We do not, and probably never will, know what the builders of ancient times dreamt about, what worlds and compositions they saw in their mind’s eye. But it is hard to believe that architects — of whatever era — only though within the limits of a given canon. There have probably always been architects, by whatever name and under whatever circumstances they may have worked, who had great dreams and visions which they were unable to realize.
We all raise against class-distinctions, but very few people seriously want to abolish them. Here you come upon the important fact that every revolutionary opinion draws part of its strength from a secret conviction that nothing can be changed [. . .] So long as it is merely a question of ameliorating the worker’s lot, every decent person is agreed [. . .] But unfortunately you get no further than by merely wishing class-distinctions away. More exactly, it is necessary to wish them away, but your wish has no efficacy unless you grasp what it involves. The fact that has got to be faced is that to abolish class-distinctions means abolishing a part of yourself. Here am I, a typical member of the middle class. It is easy for me to say that I want get rid of class-distinctions, but nearly everything I think or do is a result of class-distinctions [. . .] I have got to alter myself so completely that at the end I should hardly be recognizable as the same person.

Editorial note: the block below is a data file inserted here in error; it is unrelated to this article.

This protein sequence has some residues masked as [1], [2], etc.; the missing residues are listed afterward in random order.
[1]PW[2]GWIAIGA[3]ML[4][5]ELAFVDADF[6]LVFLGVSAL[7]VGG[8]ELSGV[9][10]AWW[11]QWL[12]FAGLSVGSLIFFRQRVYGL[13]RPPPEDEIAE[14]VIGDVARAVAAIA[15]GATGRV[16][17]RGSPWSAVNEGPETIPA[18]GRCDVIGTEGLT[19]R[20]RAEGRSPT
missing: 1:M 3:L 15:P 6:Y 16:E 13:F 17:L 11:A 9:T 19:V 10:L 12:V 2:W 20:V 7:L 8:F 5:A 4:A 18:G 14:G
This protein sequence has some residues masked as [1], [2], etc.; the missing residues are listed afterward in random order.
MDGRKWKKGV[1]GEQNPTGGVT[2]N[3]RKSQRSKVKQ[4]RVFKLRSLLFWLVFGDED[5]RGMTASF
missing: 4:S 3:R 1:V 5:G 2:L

What cannot be utilized in the commercial world can find its place in the realm of conceptual art. Conceptual art created a territory for itself; territory of language, space of articulation for artists to formulate their ideas and philosophical projects.
It is obviously known that you are designing for a particular social environment from which you expect recognition for your achievements. You, as an author of your work seek recognition from whoever surrounds you.
I’m a craftsmen of images, the same way someone is a craftsman of writing. One can think through images, one can be absorbed into the lonely communication with the medium, enter the state of self-loss, analogous to the practice of reading a book.
It is neither objective nor subjective, but contextual and relative, seen in comparison between this work and other works. How I design that context and which comparison I engage is what matters.